What is the scope of this project?
The first round of closing the food cycle is just a one-person endeavour as it is meant to adapt and calibrate the Terra Preta method to the conditions in Canberra. Upon successful completion of the first ‘food cycle’, The Nutrients Recovery can be modestly expanded.
What are the timelines associated?
The entire process beginning with the collection of input materials to harvesting vegetables from human fertilizer will take up to one year. Terra Preta depends on a relatively long timeline (with multiple, interdependent metabolisms at work) that requires up to six months.
What are the advantages of Terra Preta sanitation?
Terra preta conserves organic and human waste products into carbon-rich, highly fertile black soil. Contrary to conventional composting, the manufacturing Terra Preta sequesters CO₂ while green house gas production is negligible. Most importantly, the controlled metabolism provides a stable process with reliable pathogen elimination.
What are the risks of Terra Preta composting?
If moisture, temperature and timing aren't properly moderated and maintained, the microbial mix isn't able to successfully metabolise the input materials into safe fertilizer. Careful observation, pH-moderation and regular soil testing give clear indicators when intervention is needed to maintain the integrity of the substrate.
How does The Nutrients Recovery align with research activities at ANU?
This project’s scientific advisor, Dr. David Freudenberger, is an ecologist and lecturer in the Fenner School for Environment & Society. His research includes the digestive physiology in animals, so The Nutrients Recovery can be seen as the human extension of that. Markuz Wernli, the initiator and aspiring Terra Preta soil maker of this project, works as a Research Design Manager in the College for Asia and the Pacific. There is a great research potential in traditional fermentation techniques across rural areas from China to Malaysia that this project aims to explore.
Does it make sense to manufacture Terra Preta on campus?
Terra Preta can be applied both at the household and community level, in urban or rural settings — since it is free of emissions. The only requirements are a source for human and organic waste and a demand for using fertilizer for food production (like the ANU Organic Garden). The proximity of waste production, compost and garden helps to minimize logistics and transportation.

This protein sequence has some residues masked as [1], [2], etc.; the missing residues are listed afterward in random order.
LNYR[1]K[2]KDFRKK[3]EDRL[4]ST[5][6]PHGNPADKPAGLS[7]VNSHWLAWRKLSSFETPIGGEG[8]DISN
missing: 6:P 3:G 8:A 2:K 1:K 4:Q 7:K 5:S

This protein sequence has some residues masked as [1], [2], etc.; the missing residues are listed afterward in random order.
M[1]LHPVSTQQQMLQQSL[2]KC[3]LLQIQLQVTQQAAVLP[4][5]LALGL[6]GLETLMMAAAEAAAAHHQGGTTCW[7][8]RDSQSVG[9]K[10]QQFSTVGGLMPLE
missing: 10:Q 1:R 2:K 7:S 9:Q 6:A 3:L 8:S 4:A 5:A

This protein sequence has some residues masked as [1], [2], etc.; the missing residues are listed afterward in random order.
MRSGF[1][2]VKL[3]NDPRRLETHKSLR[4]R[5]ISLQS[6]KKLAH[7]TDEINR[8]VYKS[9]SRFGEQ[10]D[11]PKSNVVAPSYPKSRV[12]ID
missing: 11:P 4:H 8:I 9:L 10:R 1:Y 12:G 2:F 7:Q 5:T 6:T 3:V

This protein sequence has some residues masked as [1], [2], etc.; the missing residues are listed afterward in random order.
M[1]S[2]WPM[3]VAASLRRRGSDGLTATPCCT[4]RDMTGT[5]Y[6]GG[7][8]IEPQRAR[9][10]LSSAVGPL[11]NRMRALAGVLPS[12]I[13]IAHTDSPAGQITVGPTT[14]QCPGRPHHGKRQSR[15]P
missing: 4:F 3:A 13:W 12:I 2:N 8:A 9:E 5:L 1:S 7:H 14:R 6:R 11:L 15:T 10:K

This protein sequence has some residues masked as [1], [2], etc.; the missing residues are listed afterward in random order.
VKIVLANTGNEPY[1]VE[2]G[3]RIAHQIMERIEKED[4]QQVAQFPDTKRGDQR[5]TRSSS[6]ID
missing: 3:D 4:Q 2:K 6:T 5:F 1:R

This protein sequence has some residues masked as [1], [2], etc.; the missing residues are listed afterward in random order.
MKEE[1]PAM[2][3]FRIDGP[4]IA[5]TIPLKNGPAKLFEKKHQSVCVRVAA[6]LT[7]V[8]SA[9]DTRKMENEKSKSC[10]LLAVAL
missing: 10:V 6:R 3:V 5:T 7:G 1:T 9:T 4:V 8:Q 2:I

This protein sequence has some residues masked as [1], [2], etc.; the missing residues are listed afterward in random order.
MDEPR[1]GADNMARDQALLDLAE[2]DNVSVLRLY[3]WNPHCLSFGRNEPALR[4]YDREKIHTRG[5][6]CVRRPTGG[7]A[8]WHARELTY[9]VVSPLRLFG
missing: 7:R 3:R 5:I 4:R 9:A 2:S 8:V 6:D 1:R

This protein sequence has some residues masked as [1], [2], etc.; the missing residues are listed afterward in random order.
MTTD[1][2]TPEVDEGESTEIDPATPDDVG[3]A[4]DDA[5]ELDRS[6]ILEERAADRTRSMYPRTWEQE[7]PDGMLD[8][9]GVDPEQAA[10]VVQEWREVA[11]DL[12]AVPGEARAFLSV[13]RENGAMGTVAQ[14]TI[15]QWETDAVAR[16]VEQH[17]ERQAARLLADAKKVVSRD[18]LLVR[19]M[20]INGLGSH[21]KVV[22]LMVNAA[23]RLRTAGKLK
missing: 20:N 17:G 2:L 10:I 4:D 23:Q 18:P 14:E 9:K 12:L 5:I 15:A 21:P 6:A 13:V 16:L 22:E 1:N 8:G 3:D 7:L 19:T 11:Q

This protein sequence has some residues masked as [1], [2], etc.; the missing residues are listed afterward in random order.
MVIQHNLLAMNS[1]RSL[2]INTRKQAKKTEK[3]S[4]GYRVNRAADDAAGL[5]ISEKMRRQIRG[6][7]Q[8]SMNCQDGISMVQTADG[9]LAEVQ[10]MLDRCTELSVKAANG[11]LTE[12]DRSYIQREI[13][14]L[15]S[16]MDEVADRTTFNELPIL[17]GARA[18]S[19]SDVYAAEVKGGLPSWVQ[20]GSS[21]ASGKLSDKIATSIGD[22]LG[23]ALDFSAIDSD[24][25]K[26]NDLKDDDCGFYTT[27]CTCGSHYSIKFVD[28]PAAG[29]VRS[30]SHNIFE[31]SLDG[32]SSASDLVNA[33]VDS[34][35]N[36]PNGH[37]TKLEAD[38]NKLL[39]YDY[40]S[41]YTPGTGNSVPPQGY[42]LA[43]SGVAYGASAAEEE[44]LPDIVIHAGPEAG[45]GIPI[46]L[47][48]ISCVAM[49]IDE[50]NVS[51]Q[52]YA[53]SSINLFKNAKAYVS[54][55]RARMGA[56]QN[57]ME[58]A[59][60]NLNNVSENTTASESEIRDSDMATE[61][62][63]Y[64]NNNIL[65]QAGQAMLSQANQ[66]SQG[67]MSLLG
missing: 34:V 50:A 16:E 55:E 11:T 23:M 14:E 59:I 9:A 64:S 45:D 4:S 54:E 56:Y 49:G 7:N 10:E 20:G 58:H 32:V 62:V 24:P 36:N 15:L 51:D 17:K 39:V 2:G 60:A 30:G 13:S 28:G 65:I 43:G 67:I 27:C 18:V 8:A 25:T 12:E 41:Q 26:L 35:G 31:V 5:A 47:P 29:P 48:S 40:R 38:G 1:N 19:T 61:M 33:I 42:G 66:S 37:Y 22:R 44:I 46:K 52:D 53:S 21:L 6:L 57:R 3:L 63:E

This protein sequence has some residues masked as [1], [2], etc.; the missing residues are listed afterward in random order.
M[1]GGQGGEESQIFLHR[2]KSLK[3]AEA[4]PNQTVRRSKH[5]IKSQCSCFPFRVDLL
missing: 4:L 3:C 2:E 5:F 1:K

I cannot see the real point of the project. What new insights does it bring?
To learn to make soil with ones own waste products is to put yourself on intimate terms with the laws of physics and chemistry, as well as the facts of biology and microbiology. Beyond the scientific aspects, this project is public in nature and anchored with a sense of urgency. With the environmental challenges of our time public engagement and action no longer suffice. We need to change the way we live, too. It means that the sites of our daily engagement with nature — our kitchen, gardens, toilets, cars — matter to the planet in a way they never did.
The single greatest advance in human health and longevity came from very basic 19th Century public sanitation that made sure that contact of human drinking water and human food with human waste was eliminated. This remains the big issue for a very large proportion of the human population still.
Western-style, public sanitation depends on enormous water and energy inputs while it is breaking the nutrient cycle. This unsustainable sanitation highlights that we need holistic approaches that consider the entire water cycle from source to sea, and back, and puts human influence on the water and nutrient cycle at the centre. Terra Preta helped ancient civilizations prosper before the advent of the water closet because it interlinks the water and nutrient cycle while its controlled fermentation eliminates pathogens.